This Saturday afternoon was different out on the streets. Each Outreach is its own as we engage different people in different places on their journey to survive. We are so grateful that one of the girls has found a safe place to stay for a few weeks while she transfers her probation and we transition her to a residential recovery home in Nashville. It takes time to get those things in order. However, she is staying clean and ready to go so we are walking her through each step one day at a time. If we had Rahab's Rest operational, she would have come home to safety 2 weeks ago without navigating through this transitional red tape. Many in our culture think "displacing them" is the best option and for some it is. BUT, shouldn't they be able to find restoration in their a community of caring healthy human beings they already know and trust walking beside them in the process? These are beautiful human beings made in the image of God worthy of love, respect and care from within the walls of the Church, social service agencies and recovery and health providers in our own community.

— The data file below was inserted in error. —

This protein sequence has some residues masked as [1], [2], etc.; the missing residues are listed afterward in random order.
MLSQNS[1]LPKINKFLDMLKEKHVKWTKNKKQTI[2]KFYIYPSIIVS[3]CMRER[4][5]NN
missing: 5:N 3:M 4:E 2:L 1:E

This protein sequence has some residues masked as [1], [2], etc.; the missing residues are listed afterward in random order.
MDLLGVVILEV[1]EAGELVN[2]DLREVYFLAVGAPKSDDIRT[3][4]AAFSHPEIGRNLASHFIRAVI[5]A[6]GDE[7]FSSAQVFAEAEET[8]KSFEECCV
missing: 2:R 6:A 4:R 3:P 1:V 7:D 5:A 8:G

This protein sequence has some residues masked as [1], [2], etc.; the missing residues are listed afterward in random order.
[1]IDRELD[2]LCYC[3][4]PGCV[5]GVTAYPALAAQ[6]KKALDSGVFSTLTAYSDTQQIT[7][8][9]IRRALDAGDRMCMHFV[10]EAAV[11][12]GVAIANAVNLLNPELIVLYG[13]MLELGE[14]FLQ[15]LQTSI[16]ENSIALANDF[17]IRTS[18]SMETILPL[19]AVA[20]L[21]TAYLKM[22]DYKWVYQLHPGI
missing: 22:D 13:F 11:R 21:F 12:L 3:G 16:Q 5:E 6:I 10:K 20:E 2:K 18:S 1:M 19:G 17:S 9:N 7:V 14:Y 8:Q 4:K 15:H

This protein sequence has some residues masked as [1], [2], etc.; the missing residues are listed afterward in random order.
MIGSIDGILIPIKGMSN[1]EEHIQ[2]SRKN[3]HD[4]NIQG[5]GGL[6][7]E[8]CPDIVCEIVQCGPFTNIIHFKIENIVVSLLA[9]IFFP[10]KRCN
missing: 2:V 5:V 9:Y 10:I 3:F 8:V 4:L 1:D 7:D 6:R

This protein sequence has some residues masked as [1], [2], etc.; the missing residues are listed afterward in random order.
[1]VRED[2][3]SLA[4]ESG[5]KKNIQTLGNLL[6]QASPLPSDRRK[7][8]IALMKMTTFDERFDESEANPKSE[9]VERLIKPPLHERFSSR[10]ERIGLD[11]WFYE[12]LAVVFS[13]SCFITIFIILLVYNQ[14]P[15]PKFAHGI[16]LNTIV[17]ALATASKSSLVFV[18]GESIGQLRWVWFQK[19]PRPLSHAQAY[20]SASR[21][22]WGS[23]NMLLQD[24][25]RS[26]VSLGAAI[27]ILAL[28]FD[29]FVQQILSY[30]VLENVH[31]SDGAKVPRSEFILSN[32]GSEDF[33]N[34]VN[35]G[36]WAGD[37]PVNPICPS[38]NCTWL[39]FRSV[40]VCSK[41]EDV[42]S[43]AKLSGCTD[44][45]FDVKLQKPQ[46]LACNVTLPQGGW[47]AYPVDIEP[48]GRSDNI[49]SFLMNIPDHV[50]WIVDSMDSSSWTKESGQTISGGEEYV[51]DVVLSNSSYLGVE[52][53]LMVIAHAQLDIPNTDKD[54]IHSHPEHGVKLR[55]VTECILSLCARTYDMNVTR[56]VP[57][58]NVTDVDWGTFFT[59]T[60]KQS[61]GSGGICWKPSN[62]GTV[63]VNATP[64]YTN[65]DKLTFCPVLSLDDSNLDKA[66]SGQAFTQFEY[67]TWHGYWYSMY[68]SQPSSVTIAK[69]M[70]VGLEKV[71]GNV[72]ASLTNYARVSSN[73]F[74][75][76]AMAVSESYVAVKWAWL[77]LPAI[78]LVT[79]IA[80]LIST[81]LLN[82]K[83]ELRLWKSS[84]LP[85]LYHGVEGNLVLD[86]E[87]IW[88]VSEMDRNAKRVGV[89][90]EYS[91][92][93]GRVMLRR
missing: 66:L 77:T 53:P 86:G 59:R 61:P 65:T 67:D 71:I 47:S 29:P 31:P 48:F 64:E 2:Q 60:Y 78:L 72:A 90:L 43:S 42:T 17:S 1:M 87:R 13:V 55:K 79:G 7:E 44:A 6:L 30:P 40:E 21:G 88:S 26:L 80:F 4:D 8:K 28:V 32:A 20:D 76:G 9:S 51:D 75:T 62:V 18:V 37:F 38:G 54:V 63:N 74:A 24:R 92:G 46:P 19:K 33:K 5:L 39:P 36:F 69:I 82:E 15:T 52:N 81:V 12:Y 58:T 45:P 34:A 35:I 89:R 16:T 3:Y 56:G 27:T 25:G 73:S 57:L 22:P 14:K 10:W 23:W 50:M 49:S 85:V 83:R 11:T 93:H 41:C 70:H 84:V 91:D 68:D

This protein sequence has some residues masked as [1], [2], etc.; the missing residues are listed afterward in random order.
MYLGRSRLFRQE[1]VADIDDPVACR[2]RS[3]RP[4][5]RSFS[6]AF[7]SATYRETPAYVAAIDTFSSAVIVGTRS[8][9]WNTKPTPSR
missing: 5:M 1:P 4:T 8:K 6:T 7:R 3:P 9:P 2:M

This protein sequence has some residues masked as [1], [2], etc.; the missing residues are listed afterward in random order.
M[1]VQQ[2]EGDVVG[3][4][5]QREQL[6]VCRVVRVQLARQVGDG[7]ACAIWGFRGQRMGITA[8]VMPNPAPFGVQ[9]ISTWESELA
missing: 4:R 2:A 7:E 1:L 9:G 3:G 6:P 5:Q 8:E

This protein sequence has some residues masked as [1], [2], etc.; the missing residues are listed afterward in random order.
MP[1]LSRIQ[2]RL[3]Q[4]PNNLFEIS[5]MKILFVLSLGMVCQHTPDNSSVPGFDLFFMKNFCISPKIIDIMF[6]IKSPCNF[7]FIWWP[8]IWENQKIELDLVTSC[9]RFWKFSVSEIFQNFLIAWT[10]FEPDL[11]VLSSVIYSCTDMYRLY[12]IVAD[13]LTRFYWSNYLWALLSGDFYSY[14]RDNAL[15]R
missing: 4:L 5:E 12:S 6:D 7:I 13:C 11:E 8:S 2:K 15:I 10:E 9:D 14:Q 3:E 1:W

Ninety eight percent of women in street prostitution say they want out but what keeps them out there is not knowing how they will have money or food to eat. They just keep jumping in and out of cars hoping the next trick will not beat, rape or kill them so they can pay for their next hit of whatever to make the shame and fear go away. Moreover, what about those tricks? Many are married, many are sex addicts, many are blue-collar workers, many violent criminals but many are in positions of leadership - teachers, doctors, lawyers, executives. SIN and addiction do not discriminate. Do we? When we think about prostitution, do we stop with the ones who are actually selling themselves or being sold forgetting about the ones who are paying for them? The women are NOT the problem, childhood abuse, neglect, abandonment, mental illness, addiction, diseases and their effects on human beings who have lived through them are. Where does a child go when their parents are junkies and one of their male friends traps her in a corner when she is seven then proceeds to molest her for the next year? She is displaced to her a family member who takes her up North. She proceeds to have what seems like "a normal childhood." One day they bring her back to her parents’ house and she is, once again, pawned off to whatever man walks in the door so they can pay for their addiction. Before long, she is lost in her own addiction hiding in a prison of shame. This is her story but she has found Hope in the people of Love's Arm and by golly, we are going to get her to a place where she can heal. It is just so unfortunate that it can't be in the Greatest Little City in America that she calls home.